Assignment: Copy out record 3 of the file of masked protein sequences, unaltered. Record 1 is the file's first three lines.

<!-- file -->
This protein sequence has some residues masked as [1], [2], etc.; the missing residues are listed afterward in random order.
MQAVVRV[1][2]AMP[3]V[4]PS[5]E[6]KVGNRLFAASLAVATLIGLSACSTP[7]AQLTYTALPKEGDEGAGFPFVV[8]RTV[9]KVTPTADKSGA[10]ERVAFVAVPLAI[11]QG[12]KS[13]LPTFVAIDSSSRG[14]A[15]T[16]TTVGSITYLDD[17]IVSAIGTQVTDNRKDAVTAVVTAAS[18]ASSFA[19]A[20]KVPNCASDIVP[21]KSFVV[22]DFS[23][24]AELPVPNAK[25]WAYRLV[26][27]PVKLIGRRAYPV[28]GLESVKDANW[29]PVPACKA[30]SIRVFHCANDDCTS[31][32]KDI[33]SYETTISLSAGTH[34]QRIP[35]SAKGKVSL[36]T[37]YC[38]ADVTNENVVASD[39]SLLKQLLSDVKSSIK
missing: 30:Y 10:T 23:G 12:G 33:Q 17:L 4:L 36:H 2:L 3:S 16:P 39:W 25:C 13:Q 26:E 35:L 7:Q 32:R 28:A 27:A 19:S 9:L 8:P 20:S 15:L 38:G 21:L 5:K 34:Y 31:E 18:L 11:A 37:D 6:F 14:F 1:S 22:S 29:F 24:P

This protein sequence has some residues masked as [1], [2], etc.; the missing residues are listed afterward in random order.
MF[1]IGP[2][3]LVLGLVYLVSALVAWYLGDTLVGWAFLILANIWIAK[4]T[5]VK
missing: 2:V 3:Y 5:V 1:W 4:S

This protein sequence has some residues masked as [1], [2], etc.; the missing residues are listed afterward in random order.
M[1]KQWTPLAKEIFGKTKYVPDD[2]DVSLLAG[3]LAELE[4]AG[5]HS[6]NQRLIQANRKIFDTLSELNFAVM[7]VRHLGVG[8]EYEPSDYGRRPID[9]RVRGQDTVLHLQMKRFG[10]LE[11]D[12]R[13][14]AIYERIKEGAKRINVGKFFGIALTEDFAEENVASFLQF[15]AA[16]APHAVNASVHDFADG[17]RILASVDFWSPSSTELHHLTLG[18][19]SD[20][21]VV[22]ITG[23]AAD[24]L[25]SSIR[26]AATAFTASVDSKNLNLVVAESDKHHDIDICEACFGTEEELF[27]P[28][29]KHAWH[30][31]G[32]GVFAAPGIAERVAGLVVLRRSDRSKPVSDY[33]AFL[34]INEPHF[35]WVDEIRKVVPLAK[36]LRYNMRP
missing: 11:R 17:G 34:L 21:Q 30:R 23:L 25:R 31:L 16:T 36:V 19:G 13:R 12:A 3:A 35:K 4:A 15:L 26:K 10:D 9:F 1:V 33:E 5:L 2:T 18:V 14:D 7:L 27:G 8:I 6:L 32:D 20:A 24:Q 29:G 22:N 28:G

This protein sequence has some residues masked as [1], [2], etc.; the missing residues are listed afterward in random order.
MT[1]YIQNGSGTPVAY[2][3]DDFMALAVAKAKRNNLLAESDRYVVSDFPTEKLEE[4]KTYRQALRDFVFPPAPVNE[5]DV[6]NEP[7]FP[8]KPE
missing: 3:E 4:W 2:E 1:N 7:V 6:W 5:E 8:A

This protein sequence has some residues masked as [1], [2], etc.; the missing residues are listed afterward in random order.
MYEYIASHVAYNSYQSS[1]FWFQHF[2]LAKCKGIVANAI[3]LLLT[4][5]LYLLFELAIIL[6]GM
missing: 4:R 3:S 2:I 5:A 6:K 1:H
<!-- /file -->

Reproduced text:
This protein sequence has some residues masked as [1], [2], etc.; the missing residues are listed afterward in random order.
M[1]KQWTPLAKEIFGKTKYVPDD[2]DVSLLAG[3]LAELE[4]AG[5]HS[6]NQRLIQANRKIFDTLSELNFAVM[7]VRHLGVG[8]EYEPSDYGRRPID[9]RVRGQDTVLHLQMKRFG[10]LE[11]D[12]R[13][14]AIYERIKEGAKRINVGKFFGIALTEDFAEENVASFLQF[15]AA[16]APHAVNASVHDFADG[17]RILASVDFWSPSSTELHHLTLG[18][19]SD[20][21]VV[22]ITG[23]AAD[24]L[25]SSIR[26]AATAFTASVDSKNLNLVVAESDKHHDIDICEACFGTEEELF[27]P[28][29]KHAWH[30][31]G[32]GVFAAPGIAERVAGLVVLRRSDRSKPVSDY[33]AFL[34]INEPHF[35]WVDEIRKVVPLAK[36]LRYNMRP
missing: 11:R 17:G 34:L 21:Q 30:R 23:L 25:R 31:L 16:T 36:V 19:G 13:R 12:A 3:A 35:K 4:A 15:L 26:K 10:D 9:F 1:V 33:E 5:L 2:T 18:V 14:D 7:L 27:G 8:I 6:L 32:D 20:A 24:Q 29:G 22:N 28:G